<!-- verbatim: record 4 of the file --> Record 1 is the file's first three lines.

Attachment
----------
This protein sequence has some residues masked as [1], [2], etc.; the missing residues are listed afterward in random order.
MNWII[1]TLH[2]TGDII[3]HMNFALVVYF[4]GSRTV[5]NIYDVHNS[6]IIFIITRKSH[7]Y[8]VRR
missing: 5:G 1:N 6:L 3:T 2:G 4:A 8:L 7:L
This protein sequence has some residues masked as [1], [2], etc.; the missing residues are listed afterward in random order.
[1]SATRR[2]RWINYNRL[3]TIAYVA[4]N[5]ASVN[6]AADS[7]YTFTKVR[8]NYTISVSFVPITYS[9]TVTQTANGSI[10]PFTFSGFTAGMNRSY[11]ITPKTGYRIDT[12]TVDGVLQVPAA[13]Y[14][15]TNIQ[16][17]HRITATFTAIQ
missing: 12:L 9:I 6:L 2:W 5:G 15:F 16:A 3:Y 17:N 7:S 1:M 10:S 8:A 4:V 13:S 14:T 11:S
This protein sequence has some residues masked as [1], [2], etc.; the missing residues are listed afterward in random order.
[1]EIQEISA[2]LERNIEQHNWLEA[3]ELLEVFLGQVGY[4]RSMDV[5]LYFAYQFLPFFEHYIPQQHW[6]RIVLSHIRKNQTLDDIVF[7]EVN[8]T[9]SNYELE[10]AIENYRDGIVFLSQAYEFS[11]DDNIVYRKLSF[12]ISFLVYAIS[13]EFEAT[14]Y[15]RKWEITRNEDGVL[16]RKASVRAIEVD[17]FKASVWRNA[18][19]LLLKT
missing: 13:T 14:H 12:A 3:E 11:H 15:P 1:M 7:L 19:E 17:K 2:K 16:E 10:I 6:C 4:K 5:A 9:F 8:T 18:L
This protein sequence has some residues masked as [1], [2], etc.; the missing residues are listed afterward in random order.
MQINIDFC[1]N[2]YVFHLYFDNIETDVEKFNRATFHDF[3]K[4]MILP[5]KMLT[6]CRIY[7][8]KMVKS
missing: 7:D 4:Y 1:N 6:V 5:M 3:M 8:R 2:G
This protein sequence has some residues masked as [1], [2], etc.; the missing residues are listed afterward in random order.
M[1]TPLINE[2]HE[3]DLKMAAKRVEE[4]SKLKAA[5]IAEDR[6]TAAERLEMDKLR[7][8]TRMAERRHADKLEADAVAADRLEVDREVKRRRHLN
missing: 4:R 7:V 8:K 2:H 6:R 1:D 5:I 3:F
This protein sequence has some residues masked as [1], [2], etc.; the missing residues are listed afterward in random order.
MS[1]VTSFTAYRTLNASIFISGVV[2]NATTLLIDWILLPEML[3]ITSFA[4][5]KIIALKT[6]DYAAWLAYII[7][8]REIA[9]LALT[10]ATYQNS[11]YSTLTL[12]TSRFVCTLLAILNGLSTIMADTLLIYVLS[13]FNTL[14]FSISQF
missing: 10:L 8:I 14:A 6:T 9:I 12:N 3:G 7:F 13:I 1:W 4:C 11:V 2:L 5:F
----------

This protein sequence has some residues masked as [1], [2], etc.; the missing residues are listed afterward in random order.
MQINIDFC[1]N[2]YVFHLYFDNIETDVEKFNRATFHDF[3]K[4]MILP[5]KMLT[6]CRIY[7][8]KMVKS
missing: 7:D 4:Y 1:N 6:V 5:M 3:M 8:R 2:G